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Give it Back! (Confiscated Firearms)

Sheriff’s deputies responded to a domestic violence report in Northwest Missouri.

They restored peace in the time-honored way: by removing the husband in handcuffs. They also removed all household firearms, for the protection of the wife, even though the husband was in jail. They also removed a revolver from a lockbox, a revolver the wife kept for her personal protection. They insisted that the husband might have access to her lockbox, the husband they had just taken to jail.

It was soon determined that no crime had occurred and no charges were filed. The couple attempted to recover their guns. The property room sergeant raised objections and when these grew ridiculous, referred the matter to the sheriff. The sheriff claimed that he could not return them without a release from the prosecutor. The prosecutor was asked for a release and responded with a form letter stating that no charges had been filed and the couple’s “property” could be released. The sheriff protested that this was not enough because guns were different from property. The prosecutor was again approached and replied that guns were indeed different from property. He did not cite any legal authority for this conclusion for the very practical reason that there was none. In fact, Missouri law requires that firearms be returned to the owner at the end of any prosecution, unless the owner was convicted of a felony.

The couple sought legal counsel who advised that there were two basic courses of action; a replevin suit designed to obtain a court order for the return of their property or a federal “1983” suit for deprivation of property without due process of law. After discussing the advantages and disadvantages the coupled selected replevin. It is possible to file a petition in mandamus to force the return of property. However mandamus is designed to force a bureaucrat to perform a non-discretionary act. This confines the court order to requiring that routine matters be done in a routine manner. This requires the court to determine that an act is routine and what routine processing might be. The courts have no expertise in these areas. It is best to confine the inquiry to what party has the superior claim; this is the strength of a replevin action.

A petition was filed. The sheriff’s office was sent discovery requests demanding they set out in writing every reason for withholding the guns. The prosecutor was subpoenaed to testify concerning his unique view on guns as property. When a trial date was scheduled, the county’s lawyer called to ask when the couple would like to pick up their guns.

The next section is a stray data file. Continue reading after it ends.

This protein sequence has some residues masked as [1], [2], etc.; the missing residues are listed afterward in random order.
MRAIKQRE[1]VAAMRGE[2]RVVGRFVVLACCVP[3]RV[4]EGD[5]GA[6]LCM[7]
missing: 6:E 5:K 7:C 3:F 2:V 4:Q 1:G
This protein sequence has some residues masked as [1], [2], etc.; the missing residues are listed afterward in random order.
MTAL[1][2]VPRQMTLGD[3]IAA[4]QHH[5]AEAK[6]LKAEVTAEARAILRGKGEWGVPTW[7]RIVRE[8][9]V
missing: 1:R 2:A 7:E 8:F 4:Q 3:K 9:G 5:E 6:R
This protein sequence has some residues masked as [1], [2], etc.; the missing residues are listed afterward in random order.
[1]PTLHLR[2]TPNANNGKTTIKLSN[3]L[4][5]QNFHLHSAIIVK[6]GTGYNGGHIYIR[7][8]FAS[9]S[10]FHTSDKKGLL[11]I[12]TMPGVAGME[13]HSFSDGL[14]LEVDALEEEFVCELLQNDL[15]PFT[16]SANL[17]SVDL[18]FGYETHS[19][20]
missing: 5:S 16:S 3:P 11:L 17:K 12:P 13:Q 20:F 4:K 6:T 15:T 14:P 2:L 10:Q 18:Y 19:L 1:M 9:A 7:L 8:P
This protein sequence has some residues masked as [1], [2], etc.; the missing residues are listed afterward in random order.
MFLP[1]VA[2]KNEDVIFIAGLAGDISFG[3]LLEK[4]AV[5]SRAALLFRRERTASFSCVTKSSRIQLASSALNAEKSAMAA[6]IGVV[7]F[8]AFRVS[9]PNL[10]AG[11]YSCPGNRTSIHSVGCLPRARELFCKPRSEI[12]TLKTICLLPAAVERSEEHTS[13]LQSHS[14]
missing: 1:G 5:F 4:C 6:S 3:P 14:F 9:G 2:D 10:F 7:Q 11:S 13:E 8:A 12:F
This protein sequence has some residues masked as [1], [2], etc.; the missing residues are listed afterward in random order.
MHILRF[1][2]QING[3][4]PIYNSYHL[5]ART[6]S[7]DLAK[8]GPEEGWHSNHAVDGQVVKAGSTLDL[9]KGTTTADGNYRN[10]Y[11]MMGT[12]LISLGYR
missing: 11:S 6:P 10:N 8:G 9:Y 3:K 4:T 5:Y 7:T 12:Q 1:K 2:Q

Guns come into possession of law enforcement in a variety of ways. They have been seized for “ballistic testing,” recovered from thieves, seized on nebulous “safety” grounds after fire department or paramedics enter a home, or the ever-popular “investigation.” Guns may be held as evidence during lengthy trials and appeals. A Missouri gentleman lost an elderly revolver from his collection. It was recovered by the Highway Patrol, which demanded that he obtain a transfer permit before they would return it. The Highway Patrol maintained this position despite a Missouri Attorney General Opinion and case law, stating that no such permit was necessary to recover firearms from law enforcement. Some law enforcement organizations have insisted that NICS requires gun owners to pay for a background check before recovering their guns. No such provision exists in NICS which only applies to the purchase of guns from licensed firearms dealers and recovery of guns from pawnbrokers. Some departments demand that the claimant prove ownership of the gun, and do not accept police reports documenting seizure from the claimant as proof. This is another very good reason to keep a record of guns, to include serial numbers, in a safe place. Bills of sale are often demanded regardless of the age of the firearm. Very often the agencies do not bother to demand unnecessary action, they simply do not reply to requests to return the property. The City of New Orleans illegally confiscated firearms during Hurricane Katrina, denied they had done so, then denied they had the guns, and when repeatedly caught lying demanded proof of ownership from claimants calculated to discourage the most hardy hurricane survivor. By the time the National Rifle Association had taken over the process, the guns were largely rusted beyond repair. It is not wise to rely on good faith.